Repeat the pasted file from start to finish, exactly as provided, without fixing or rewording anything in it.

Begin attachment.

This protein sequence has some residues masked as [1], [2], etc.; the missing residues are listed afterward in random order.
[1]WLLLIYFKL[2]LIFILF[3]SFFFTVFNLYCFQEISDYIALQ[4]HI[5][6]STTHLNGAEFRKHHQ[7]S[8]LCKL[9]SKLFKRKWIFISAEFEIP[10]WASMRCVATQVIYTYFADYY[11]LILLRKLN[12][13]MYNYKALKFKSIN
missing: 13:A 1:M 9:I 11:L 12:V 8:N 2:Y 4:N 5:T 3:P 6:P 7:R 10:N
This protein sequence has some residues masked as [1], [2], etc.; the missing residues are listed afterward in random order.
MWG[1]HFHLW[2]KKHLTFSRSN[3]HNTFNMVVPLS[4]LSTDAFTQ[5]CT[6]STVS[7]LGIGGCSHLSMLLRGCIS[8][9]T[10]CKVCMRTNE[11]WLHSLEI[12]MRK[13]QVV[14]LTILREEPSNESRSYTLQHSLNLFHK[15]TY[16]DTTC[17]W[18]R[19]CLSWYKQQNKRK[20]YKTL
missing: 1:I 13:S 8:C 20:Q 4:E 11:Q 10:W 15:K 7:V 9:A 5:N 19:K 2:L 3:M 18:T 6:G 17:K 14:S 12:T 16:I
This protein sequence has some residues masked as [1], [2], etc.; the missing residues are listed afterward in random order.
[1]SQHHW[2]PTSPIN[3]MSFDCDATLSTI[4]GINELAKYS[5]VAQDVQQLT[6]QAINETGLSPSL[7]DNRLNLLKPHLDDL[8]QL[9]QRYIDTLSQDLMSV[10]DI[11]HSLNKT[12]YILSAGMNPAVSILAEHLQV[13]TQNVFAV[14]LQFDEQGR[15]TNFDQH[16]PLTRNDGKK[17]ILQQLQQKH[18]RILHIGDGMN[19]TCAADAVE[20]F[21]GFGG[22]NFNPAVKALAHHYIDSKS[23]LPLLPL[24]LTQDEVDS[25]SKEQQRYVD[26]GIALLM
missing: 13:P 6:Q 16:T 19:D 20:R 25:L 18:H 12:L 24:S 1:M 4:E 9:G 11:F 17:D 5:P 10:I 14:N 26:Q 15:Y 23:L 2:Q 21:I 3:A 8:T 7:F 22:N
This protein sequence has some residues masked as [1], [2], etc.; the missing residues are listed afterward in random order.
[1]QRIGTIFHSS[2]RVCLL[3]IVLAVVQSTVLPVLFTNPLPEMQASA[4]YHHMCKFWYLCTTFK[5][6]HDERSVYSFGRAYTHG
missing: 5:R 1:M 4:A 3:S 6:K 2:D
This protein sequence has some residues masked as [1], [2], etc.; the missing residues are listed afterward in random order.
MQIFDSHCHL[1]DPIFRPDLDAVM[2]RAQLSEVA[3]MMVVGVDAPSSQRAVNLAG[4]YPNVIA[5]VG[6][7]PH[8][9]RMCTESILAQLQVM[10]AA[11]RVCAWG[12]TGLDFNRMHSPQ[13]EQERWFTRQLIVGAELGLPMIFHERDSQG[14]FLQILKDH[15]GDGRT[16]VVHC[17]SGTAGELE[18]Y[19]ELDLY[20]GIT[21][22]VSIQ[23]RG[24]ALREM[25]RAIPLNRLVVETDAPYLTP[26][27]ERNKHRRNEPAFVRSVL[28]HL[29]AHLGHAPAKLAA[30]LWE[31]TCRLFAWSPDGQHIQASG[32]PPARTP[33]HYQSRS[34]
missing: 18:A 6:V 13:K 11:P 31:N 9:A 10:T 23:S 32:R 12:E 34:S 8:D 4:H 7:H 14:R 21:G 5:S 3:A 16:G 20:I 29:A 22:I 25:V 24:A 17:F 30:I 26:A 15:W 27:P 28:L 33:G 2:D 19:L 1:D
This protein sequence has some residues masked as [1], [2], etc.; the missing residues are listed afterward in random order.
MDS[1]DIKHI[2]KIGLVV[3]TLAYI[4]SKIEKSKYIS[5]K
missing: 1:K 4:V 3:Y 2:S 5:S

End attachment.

This protein sequence has some residues masked as [1], [2], etc.; the missing residues are listed afterward in random order.
[1]WLLLIYFKL[2]LIFILF[3]SFFFTVFNLYCFQEISDYIALQ[4]HI[5][6]STTHLNGAEFRKHHQ[7]S[8]LCKL[9]SKLFKRKWIFISAEFEIP[10]WASMRCVATQVIYTYFADYY[11]LILLRKLN[12][13]MYNYKALKFKSIN
missing: 13:A 1:M 9:I 11:L 12:V 8:N 2:Y 4:N 5:T 3:P 6:P 7:R 10:N
This protein sequence has some residues masked as [1], [2], etc.; the missing residues are listed afterward in random order.
MWG[1]HFHLW[2]KKHLTFSRSN[3]HNTFNMVVPLS[4]LSTDAFTQ[5]CT[6]STVS[7]LGIGGCSHLSMLLRGCIS[8][9]T[10]CKVCMRTNE[11]WLHSLEI[12]MRK[13]QVV[14]LTILREEPSNESRSYTLQHSLNLFHK[15]TY[16]DTTC[17]W[18]R[19]CLSWYKQQNKRK[20]YKTL
missing: 1:I 13:S 8:C 20:Q 4:E 11:Q 10:W 15:K 7:V 9:A 5:N 19:K 2:L 3:M 18:T 6:G 17:K 14:S 12:T 16:I
This protein sequence has some residues masked as [1], [2], etc.; the missing residues are listed afterward in random order.
[1]SQHHW[2]PTSPIN[3]MSFDCDATLSTI[4]GINELAKYS[5]VAQDVQQLT[6]QAINETGLSPSL[7]DNRLNLLKPHLDDL[8]QL[9]QRYIDTLSQDLMSV[10]DI[11]HSLNKT[12]YILSAGMNPAVSILAEHLQV[13]TQNVFAV[14]LQFDEQGR[15]TNFDQH[16]PLTRNDGKK[17]ILQQLQQKH[18]RILHIGDGMN[19]TCAADAVE[20]F[21]GFGG[22]NFNPAVKALAHHYIDSKS[23]LPLLPL[24]LTQDEVDS[25]SKEQQRYVD[26]GIALLM
missing: 13:P 6:Q 16:T 19:D 20:R 25:L 18:H 12:L 24:S 1:M 4:E 9:G 11:F 17:D 5:P 10:I 14:N 26:Q 15:Y 23:L 2:Q 21:I 3:A 8:T 7:F 22:N
This protein sequence has some residues masked as [1], [2], etc.; the missing residues are listed afterward in random order.
[1]QRIGTIFHSS[2]RVCLL[3]IVLAVVQSTVLPVLFTNPLPEMQASA[4]YHHMCKFWYLCTTFK[5][6]HDERSVYSFGRAYTHG
missing: 5:R 1:M 4:A 3:S 6:K 2:D
This protein sequence has some residues masked as [1], [2], etc.; the missing residues are listed afterward in random order.
MQIFDSHCHL[1]DPIFRPDLDAVM[2]RAQLSEVA[3]MMVVGVDAPSSQRAVNLAG[4]YPNVIA[5]VG[6][7]PH[8][9]RMCTESILAQLQVM[10]AA[11]RVCAWG[12]TGLDFNRMHSPQ[13]EQERWFTRQLIVGAELGLPMIFHERDSQG[14]FLQILKDH[15]GDGRT[16]VVHC[17]SGTAGELE[18]Y[19]ELDLY[20]GIT[21][22]VSIQ[23]RG[24]ALREM[25]RAIPLNRLVVETDAPYLTP[26][27]ERNKHRRNEPAFVRSVL[28]HL[29]AHLGHAPAKLAA[30]LWE[31]TCRLFAWSPDGQHIQASG[32]PPARTP[33]HYQSRS[34]
missing: 18:A 6:V 13:K 11:P 31:N 9:A 10:T 23:S 32:R 12:E 34:S 8:D 4:H 7:H 14:R 21:G 5:S 3:A 16:G 20:I 29:A 22:I 25:V 24:A 17:F 30:I 26:A 15:W 27:P 28:L 33:G 2:D 19:L 1:D
This protein sequence has some residues masked as [1], [2], etc.; the missing residues are listed afterward in random order.
MDS[1]DIKHI[2]KIGLVV[3]TLAYI[4]SKIEKSKYIS[5]K
missing: 1:K 4:V 3:Y 2:S 5:S